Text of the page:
In a statement, it said: “Hamas welcomes what is included in the Security Council resolution that affirmed the permanent ceasefire in Gaza, the complete withdrawal, the prisoners’ exchange, the reconstruction, the return of the displaced to their areas of residence, the rejection of any demographic change or reduction in the area of the Gaza Strip, and the delivery of needed aid to our people in the Strip.”
UK ambassador Barbara Woodward says the resolution is an “important step” towards bringing an end to the conflict.
“The situation in Gaza is catastrophic and the suffering has gone on for far too long,” she says, adding that the deal tabled is “something that the UK has long called for”.
She called on all parties involved “to seize this opportunity and move towards lasting peace which guarantees lasting security and stability for both the Israeli and Palestinian people”.
“Now is the time for diplomacy. Now is the time for peace,” she says.
Speaking after the vote, US ambassador Linda Thomas-Greenfield says the council has sent a “clear message” to Hamas: “Accept the ceasefire deal on the table.”
“Israel has already agreed to this deal and the fighting could stop today if Hamas would do the same,” she adds.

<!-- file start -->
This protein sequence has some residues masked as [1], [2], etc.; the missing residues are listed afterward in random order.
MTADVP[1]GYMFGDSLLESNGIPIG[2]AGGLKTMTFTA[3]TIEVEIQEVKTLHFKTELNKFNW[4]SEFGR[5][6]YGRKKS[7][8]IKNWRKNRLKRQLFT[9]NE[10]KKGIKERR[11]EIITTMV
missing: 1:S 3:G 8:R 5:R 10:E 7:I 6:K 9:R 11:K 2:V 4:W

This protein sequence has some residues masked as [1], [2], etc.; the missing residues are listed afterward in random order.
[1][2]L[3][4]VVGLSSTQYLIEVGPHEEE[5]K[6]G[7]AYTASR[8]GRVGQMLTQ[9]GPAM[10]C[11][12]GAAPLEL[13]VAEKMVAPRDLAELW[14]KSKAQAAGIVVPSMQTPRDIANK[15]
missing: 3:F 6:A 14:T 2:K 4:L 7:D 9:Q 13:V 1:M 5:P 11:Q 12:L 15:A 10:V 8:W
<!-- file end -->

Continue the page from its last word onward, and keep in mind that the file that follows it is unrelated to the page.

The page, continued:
She says the international community is now “united behind a deal that will save lives and help Palestinian civilians in Gaza start to build and heal”.
Ms Thomas-Greenfield says Egypt and Qatar have assured Washington they are working to ensure Hamas engages with ceasefire discussions, and that the US would ensure Israel “lives up to its obligations as well”.
The United Nations Security Council has passed a resolution in support of a US-drafted ceasefire deal aimed at halting eight months of fighting between Israel and Hamas.
There were 14 votes in favour, one abstention by Russia and no votes against the resolution.
The deal – outlined by Joe Biden at the end of May – would happen in three phases. The first phase of the deal would be a six-week ceasefire, the second the return of remaining hostages from Gaza, and the third, and final, a reconstruction plan for Gaza.
The UNSC resolution calls on Hamas to accept the three-phase plan and urges both Israel and the militant group to “fully implement its terms without delay and without condition”.
It’s the first resolution adopted by the council which supports a specific ceasefire plan. Back in March, the UNSC voted in favour of an immediate ceasefire in the conflict.